‘Can’t you see that your cousin is tired?’

I screamed, kicking my leg under the table, ‘Then he shouldn’t play, not me!’ 

‘Moshole, stop it, stop it,’ she hissed, folding the doggie bag with my leftovers. ‘Do you want those white kids to think you are rowdy?’ she said, pointing with her eyes. I gazed over my shoulder at the larger corner table, where kids were mindlessly singing Happy birthday to you, happy birthday to you to a red-haired boy who was kneeling on the seat in front of them. He had sparkling things all over his face and he clapped his hands timidly. A man in short khaki trousers, surely the birthday boy’s father, was standing not far from the table, taking photographs. He grinned his teeth and waved at the children. There seemed to be tears in his eyes. I wished Papa loved me enough to cry in front of my friends. There were tears in my eyes, too. 

‘Stop acting foolish and act your age. Wipe those tears!’ Mama said. I cleaned my face with my shirt. 

Solly tapped Mama on her arm, asking to go to the toilet. ‘Go with him.’ she ordered.

‘But I don’t want to go to the loo,’ I wrinkled my lips. She gave me another look, the same look she gave me a week ago when she found a plate of food under my bed.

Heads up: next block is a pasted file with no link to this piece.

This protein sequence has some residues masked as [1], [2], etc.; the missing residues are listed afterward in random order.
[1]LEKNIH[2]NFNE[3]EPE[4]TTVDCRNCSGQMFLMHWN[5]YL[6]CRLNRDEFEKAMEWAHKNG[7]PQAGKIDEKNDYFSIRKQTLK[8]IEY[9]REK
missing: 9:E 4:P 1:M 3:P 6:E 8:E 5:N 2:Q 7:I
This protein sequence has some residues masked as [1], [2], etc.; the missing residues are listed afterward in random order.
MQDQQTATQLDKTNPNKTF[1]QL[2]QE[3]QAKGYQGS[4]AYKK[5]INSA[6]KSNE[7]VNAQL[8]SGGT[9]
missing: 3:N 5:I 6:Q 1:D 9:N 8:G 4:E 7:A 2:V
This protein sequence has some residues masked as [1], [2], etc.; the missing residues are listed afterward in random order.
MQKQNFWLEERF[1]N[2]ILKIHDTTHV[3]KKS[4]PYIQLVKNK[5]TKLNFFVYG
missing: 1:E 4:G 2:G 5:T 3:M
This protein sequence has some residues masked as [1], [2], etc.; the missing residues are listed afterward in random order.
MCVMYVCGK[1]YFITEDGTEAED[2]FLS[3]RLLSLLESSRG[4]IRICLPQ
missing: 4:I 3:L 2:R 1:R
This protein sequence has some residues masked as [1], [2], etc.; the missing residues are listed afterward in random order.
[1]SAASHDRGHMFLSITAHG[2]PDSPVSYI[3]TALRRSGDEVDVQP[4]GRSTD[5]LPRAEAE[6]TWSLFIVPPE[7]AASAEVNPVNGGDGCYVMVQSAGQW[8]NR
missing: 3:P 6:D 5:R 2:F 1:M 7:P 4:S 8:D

‘Nxa!’ she cursed. 

I walked towards the door with the ‘Rest Room’ sign above it, Solly behind me. 

Solly’s house is far from my house. On our way to fetch him, we drove past trees and trees and more trees—banana trees, litchi trees, orange trees, mango trees, lemon trees, trees, and trees, and trees. We drove and drove into gravel roads that left Papa’s white car red with dust; when I opened the window, the dusty wind outside bit my ears. When we finally arrived we found Solly playing with his friends outside his house, a rondavel with a long roof that almost touched the sky. The yard was all dark green with a cow-dung floor decorated with squares and circles and zigzags. It looked pretty. The house seemed too small with all that yard. When Solly saw Papa, he ran and hugged his legs. I had never met the boy before this, but it seemed he had met Papa many times and was overjoyed by his presence. I was jealous, a big, hard knot in my throat as I stared at them.